Carrie | by Stephen King

Carrie

Carrie by Stephen King
(Pocket Books, 2005, 253 pages)

Carrie has always been the outcast in school and her mother has not helped things along the way. Carrie’s mother is extremely religious and has tried to control Carrie’s sinning so that she never becomes a woman to the point that Carrie is frequently locked in her “closet” to pray. Her peers at school are always finding reasons to pick on Carrie so there is no one for Carrie to turn to when she discovers she has telekinetic powers. Instead, she just gets angrier at all the people in her life and is convinced that they are trying to trick her. But when Sue Snell convinces her boyfriend Tommy to ask Carrie to the prom as a way to make up for the horrible things they’ve done to her, Carrie reluctantly agrees to the date but has her guard up and her powers ready if this turns out to be just another one of their mean tricks.

This is one of those classic stories that I had never read or seen the film. I’m extremely glad I finally got around to reading this and was impressed when I learned that this was King’s first published novel. I listened to this on audiobook (thanks Kelly!) and the thing I enjoyed most about it, besides the great narration by Sissy Spacek, was the introduction by King. I loved hearing about the inspiration for the book and how he originally threw the first few pages away before his wife saved them from the trash. Now I will have to watch the film, but the original not the remake.

Sisterland | by Curtis Sittenfeld

Sisterland

Sisterland by Curtis Sittenfeld
(Random House, 2013, 400 pages)

Growing up, Kate and Vi knew that they were different from everyone not only because they were identical twins, but also because they were psychic. They didn’t always know when or what exactly was going to happen, but premonitions came to them mostly through dreams and strong feelings. As they grew older, Vi fully accepted her psychic powers and started to make a living off her abilities. Kate, on the other hand, destroyed her powers the best she could so she could live a normal life with her husband and two small children. Then Vi shakes up everyone’s lives predicting a major earthquake to hit St. Louis in the coming weeks. As Vi begins to get more media attention on her prediction, Kate must decide if she should use her powers to protect her family or stay true to her beliefs to leave her powers in the past.

I enjoyed this book mostly because Kate’s moral struggle was so interesting. She has such panic attacks whenever she thinks that her family might come off as anything but normal that she tries to control the situation immediately. So the fact that she and Vi have these psychic powers and that Vi embraces them so publicly has led to a lot of strain in their relationship. When Vi predicts the earthquake, Kate wants to protect her family but she also doesn’t want to come off as believing what Vi says or letting on that she has powers of her own. Also the fact that it’s set in St. Louis led to some interesting takes on St. Louis personalities and landmarks.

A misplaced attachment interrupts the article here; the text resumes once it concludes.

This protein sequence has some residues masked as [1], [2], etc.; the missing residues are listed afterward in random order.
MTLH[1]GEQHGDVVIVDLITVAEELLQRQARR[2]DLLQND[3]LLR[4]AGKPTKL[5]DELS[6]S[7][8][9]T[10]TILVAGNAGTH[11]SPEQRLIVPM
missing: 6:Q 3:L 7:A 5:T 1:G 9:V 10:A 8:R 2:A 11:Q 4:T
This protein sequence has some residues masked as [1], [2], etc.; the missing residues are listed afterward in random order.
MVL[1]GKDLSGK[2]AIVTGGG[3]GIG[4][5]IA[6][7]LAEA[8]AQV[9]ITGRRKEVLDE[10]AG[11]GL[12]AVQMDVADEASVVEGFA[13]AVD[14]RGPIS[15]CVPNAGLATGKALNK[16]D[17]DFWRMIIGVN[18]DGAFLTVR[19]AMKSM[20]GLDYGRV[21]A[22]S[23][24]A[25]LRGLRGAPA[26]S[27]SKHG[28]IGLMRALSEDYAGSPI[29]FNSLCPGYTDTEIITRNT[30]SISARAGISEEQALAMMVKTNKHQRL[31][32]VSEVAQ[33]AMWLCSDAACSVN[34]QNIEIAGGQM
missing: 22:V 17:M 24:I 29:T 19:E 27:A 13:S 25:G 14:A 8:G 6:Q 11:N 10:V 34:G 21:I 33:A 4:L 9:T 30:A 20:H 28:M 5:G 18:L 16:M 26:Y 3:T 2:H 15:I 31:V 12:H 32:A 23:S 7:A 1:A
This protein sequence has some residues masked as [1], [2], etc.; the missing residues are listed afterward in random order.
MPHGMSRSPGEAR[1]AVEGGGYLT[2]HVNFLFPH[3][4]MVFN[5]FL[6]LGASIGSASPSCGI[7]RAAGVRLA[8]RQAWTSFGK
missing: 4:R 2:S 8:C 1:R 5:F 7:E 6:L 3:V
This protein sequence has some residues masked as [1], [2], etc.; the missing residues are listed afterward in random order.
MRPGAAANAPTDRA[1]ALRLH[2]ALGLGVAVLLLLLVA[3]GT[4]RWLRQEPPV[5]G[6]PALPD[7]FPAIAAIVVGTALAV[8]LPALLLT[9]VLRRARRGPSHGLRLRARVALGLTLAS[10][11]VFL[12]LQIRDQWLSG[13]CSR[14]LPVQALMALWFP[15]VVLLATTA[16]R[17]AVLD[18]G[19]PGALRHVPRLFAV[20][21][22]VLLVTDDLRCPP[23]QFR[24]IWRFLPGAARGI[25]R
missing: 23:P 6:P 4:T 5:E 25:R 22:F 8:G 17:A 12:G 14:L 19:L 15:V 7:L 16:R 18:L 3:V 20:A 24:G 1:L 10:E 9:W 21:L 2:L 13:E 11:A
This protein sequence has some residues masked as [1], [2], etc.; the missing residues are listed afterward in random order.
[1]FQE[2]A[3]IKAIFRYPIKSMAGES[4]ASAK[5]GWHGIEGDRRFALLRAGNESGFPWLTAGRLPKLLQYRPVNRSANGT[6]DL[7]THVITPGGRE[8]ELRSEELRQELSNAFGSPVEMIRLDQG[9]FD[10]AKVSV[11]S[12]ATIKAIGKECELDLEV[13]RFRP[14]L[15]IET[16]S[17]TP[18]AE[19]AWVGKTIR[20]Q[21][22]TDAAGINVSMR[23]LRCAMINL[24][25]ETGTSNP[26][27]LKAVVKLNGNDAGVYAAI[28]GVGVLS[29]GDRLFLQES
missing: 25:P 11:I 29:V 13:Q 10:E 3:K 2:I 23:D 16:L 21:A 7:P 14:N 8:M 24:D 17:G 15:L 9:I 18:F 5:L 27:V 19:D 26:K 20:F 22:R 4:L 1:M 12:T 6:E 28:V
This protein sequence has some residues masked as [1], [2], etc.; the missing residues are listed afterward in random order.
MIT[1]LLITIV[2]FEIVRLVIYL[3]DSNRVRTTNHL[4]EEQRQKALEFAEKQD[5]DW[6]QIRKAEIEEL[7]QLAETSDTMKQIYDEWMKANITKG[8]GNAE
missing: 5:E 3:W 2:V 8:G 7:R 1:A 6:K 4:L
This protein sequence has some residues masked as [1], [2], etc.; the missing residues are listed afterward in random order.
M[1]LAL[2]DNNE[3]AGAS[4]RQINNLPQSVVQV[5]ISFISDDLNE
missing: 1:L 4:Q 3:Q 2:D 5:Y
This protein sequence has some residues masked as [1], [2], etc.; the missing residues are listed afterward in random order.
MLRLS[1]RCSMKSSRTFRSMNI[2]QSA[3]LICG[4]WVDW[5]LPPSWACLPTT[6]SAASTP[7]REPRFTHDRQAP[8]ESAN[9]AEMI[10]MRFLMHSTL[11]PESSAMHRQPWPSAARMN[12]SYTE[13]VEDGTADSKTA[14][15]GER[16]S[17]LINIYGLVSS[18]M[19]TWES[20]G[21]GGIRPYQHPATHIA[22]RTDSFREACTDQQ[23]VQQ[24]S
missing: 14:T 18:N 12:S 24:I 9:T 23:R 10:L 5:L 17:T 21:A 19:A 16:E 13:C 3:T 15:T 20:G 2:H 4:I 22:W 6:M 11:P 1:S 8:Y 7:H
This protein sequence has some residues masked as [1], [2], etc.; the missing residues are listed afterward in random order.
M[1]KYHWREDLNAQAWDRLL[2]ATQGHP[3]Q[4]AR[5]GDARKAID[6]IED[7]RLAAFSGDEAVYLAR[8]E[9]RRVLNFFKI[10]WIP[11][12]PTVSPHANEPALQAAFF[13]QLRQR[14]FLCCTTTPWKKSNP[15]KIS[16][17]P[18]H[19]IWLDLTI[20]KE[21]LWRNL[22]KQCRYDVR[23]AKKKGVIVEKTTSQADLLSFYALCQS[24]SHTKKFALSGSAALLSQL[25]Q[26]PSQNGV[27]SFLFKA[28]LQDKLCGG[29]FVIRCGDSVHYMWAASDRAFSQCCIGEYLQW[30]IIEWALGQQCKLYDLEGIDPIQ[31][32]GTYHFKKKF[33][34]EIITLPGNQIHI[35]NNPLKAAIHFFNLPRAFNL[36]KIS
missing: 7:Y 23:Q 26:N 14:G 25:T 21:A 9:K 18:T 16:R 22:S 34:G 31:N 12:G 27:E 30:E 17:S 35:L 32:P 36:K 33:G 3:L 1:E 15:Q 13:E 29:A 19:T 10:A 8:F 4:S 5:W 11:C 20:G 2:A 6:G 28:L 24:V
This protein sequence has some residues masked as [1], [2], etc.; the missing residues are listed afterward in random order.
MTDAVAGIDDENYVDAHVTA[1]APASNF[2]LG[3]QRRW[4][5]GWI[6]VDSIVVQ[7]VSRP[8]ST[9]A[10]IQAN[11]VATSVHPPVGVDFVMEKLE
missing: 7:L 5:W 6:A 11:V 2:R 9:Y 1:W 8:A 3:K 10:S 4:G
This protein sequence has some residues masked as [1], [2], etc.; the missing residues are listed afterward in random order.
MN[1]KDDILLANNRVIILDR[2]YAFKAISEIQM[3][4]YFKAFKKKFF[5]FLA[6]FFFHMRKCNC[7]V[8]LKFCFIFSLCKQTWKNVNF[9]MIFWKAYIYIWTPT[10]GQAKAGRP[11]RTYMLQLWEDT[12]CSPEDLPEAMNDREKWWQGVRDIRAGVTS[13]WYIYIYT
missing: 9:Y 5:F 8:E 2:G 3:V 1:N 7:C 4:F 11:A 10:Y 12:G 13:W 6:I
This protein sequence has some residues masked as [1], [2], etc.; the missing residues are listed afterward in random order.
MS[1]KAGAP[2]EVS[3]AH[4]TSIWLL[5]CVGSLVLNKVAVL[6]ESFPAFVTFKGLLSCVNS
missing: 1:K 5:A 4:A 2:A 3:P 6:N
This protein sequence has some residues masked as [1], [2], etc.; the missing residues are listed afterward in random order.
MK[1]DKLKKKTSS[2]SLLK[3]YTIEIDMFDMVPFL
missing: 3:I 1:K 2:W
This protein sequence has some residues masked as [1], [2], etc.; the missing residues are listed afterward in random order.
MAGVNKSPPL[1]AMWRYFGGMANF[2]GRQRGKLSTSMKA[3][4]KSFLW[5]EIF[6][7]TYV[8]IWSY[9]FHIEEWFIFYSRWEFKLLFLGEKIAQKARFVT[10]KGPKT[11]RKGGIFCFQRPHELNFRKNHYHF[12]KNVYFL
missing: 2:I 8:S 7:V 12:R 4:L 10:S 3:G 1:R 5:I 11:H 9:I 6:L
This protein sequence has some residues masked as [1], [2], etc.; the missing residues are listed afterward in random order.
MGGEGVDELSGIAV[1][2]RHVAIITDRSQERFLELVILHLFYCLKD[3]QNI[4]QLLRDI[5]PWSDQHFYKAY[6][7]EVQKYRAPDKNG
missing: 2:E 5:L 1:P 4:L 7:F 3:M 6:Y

Death of a Unicorn | by Peter Dickinson

Death of a Unicorn

Death of a Unicorn by Peter Dickinson
(Small Beer Press, 2013, 204 pages)

This was a Nancy Pearl recommendation and there is no better place to find a forgotten gem. Published in 1983 and set in that time as well as 1950’s London, it follows the life of a titled young woman who is trying to strike out on her own writing a social column for a popular magazine. I wouldn’t exactly call this a mystery but it there are some unanswered questions the heroine has to look into later in her life. I loved the humor and tone of Lady Margaret and so even though the plot wasn’t exactly a page turner I still had a hard time putting it down. I’m definitely going to try out some of Peter Dickinson’s other mysteries.

“For best-selling author Lady Margaret, the past is no longer a pleasant memory. Her first lover’s mysterious death and the seeming inevitability of her inheriting the family’s stately home are cast in new light by secrets unwillingly revisited. The first in a series of reprints of Peter Dickinson’s mysteries, this classic British mystery will win fans currently engrossed in Downton Abbey.” – Amazon.com

MaddAddam Trilogy | by Margaret Atwood

MaddAddam Trilogy

MaddAddam Trilogy by Margaret Atwood
Oryx and Crake
(Anchor Books, 2003, 376 pages)
The Year of the Flood
(Anchor Books, 2010, 434 pages)
MaddAddam
(Nan A. Talese/Doubleday, 2013, 394 pages)

In preparation to read the last novel in Margaret Atwood’s Maddaddam Trilogy, Maddaddam, I decided to listen to the audio versions of the first two (Oryx and Crake and The Year of the Flood) which I had already read a couple of years ago. I liked the audio so much I decided to listen to Maddaddam. Of course I loved it as much as the first two. Set in the near future, Atwood creates a world that is disturbing, but unfortunately plausible and destroys that world with a waterless flood (plague) and shows us how strong is our need for survival.

“Set in a darkly plausible future shaped by plagues, floods, and genetic engineering, these three novels take us from the end of the world to a brave new beginning. Thrilling, moving, a triumph of imagination, this trilogy confirms the ultimate endurance of humanity, community, and love.” – Amazon.com